There is a special power to isolation.
I don’t mean solitude or the state of being on one’s own, though I recognize the value of both in their own ways. Instead, I mean simply taking an idea, activity, or behavior out of context to better understand it.
My belief in the act of isolating resurfaced recently during a guitar lesson.
I have been working on the same 18th century etude for three months, and I feel it’s worse every day. I don’t like to perform below my own standards, which are often unrealistically high. So, this etude has been causing me real psychic pain, and for my instructor, who plays music because he is genuinely fascinated by it (as opposed to hubristically trying to conquer it, like I do), it’s been a struggle to ease my frustration.
After he told me to isolate the two trouble spots that have kept the piece from coming together while also reminding me that the time and practice invested in sections don’t map linearly to the progression of a technique, I interrupted him. I realized that even though I had been isolating these two sections mentally — or at least thought I had — looking at them in context had created a vicious cycle of performance anxiety and shaming that worked against any kind of forward momentum. I was always thinking about getting to the next measure.
I asked him to transcribe the two small sections onto separate sheets of staff paper and break them down into their simplest steps. I played nine notes for 30 minutes after he left, and when I went to play the whole piece, the performance sounded at least 80% better.
In many ways, the role my guitar instructor plays for me is the primary role I serve as a consultant. I isolate concepts, problems, and opportunities, and I guide others to look at them with me as closely as possible until we reach a state of clarity together.
Yet, I am the first to admit that I like to generate a lot of content. I have a near-pathological need to show my worth by producing tangible work, often discounting the value of guided thinking and ideas.
This drive to prove myself leads me to sometimes ignore how important isolating a root cause is, simply because it’s hard to measure. The outcomes are so much easier to see than what led us to them, and yet, without introducing this process of isolation, it’s nearly impossible to get to the outcomes that feel right.
I saw this in action during a meeting with a budding entrepreneur. As part of our working session, we covered everything from branding to operations and even selection criteria for new community members. In other words, we were getting a lot done. But, something was off. I noticed that despite the incredible headway we were making, she seemed stuck. So, I asked her a question.
How would you describe what you’re building in three sentences or less?
She paused, tried to answer the question, and then shook her head and said she didn’t know. At first, I tried to move forward with our meeting agenda, but I noticed she still seemed to be turning this question over in her mind, more stuck than before I had asked.
My first impulse was to answer the question for her — prove my worth, so to speak — but I resisted. I reminded myself this was her company, not mine.
I stopped the meeting, opened a presentation deck I’d made weeks before on setting a vision, values, and mission, and took her through why culture and community are inextricably linked and necessary to achieve the feelings I knew she cared about fostering — belonging, trust, achievement, and success.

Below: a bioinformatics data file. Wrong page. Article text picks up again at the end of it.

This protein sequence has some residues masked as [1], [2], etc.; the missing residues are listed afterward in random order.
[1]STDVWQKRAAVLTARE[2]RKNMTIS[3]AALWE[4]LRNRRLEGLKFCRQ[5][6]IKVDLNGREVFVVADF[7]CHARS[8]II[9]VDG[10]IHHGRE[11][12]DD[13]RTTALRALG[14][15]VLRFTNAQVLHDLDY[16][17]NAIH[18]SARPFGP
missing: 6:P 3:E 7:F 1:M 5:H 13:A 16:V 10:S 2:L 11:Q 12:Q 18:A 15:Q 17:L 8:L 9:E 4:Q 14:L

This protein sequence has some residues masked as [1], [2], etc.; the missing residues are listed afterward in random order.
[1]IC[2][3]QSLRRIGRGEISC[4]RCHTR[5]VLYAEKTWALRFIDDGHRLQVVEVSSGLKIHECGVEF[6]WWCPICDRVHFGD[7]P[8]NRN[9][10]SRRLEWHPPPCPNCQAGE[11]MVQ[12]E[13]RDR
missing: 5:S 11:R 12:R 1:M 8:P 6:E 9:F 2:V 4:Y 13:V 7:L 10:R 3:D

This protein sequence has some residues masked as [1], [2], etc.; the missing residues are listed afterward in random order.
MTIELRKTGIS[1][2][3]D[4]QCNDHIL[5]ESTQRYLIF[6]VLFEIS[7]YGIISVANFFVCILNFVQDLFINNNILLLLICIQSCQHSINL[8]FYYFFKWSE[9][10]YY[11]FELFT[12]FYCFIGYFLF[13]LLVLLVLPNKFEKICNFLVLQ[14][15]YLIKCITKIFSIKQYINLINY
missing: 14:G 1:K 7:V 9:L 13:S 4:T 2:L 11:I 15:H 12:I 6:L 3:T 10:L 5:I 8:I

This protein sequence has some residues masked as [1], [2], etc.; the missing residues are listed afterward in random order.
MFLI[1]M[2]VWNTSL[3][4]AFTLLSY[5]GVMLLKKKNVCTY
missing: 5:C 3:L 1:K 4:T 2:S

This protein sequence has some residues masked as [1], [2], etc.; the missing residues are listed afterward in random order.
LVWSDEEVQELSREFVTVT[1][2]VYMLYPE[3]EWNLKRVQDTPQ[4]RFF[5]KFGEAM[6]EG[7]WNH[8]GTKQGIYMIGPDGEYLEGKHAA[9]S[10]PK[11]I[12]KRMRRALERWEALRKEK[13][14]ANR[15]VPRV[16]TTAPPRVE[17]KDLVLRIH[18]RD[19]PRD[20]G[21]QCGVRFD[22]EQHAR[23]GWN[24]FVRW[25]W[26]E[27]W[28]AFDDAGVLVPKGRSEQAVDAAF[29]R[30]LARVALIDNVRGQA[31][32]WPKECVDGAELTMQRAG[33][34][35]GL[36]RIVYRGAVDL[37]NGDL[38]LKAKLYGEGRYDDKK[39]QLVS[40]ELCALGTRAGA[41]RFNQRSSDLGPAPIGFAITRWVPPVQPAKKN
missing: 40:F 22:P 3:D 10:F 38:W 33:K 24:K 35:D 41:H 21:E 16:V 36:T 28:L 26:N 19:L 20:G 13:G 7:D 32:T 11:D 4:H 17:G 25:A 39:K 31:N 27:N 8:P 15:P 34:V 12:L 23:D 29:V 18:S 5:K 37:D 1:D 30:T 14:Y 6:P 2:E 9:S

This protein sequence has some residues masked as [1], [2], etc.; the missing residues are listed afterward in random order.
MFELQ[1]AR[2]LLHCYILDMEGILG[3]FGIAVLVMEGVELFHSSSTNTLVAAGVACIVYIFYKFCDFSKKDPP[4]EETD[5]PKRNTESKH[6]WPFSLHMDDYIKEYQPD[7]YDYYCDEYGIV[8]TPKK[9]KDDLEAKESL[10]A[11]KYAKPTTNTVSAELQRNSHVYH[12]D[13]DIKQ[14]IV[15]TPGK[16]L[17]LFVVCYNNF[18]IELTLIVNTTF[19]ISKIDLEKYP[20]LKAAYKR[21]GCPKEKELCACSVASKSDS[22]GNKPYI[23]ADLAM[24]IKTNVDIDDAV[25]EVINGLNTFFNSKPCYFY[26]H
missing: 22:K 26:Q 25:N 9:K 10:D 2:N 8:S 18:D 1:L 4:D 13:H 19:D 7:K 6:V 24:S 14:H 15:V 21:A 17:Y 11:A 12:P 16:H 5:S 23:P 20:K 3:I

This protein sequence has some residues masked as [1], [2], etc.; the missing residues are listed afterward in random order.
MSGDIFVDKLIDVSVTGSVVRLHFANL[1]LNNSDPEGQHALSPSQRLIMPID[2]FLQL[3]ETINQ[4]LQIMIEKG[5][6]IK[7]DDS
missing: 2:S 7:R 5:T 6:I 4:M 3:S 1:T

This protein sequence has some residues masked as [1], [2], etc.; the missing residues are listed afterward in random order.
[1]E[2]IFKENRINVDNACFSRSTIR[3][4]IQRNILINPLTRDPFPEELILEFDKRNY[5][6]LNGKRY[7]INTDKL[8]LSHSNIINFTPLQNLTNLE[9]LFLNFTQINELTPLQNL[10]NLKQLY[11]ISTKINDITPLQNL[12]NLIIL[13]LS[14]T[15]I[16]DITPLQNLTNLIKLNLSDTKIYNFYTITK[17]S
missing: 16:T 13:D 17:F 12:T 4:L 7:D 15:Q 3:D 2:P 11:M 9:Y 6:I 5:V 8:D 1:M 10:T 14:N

Then, I asked her to stand at the white board and make three columns titled “Why,” “How,” and “What.” For two minutes each, she could only look at one column at a time and write nonstop what she thought the “Why,” “How,” and “What” of her organization were. Specifically, she answered:
· Why does your company exist?
· How will it achieve its vision for its existence?
· What products or services does it offer?
Fifteen minutes later, we had those three sentences done, and her outlook dramatically changed.
Every decision that followed came quickly and confidently. By isolating this single element in a complicated web of ideas, responsibilities, stakeholders, and tasks, we started to untangle what had (unbeknownst to us) become an impassable knot. A few hours later, she texted me that she had never had so much clarity before, and by the next day, she had made the most progress in her business that we’d seen in six weeks.
When we isolate something, we remove distraction, sharpen focus, and give ourselves the space and permission to explore possibilities in one narrow avenue. We also make it our job to spend all our energy and thought on just one thing, which gets us to deeper meaning.
Yet, I believe in looking at ideas in context, generating as many of them as possible, and holding seemingly disparate ones in mind at the same time to avoid a fixation which can lead to unhelpful myopia.
To reconcile these ideas, I keep coming back to verses from “Raiment” by W.S. Merwin:
“We hunger/ for what is undoubted yet dubious.”
Taking a big-picture view is valuable and necessary. But breaking the undoubted apart into pieces to explore what remains dubious allows for us to expand our view even further.
When we start with a world of possibilities, root out the roadblocks and impasses, and focus our attention on them, we are harnessing the power of isolation without compromising on imagination.
If we do this well, we unlock even more imagination in the process.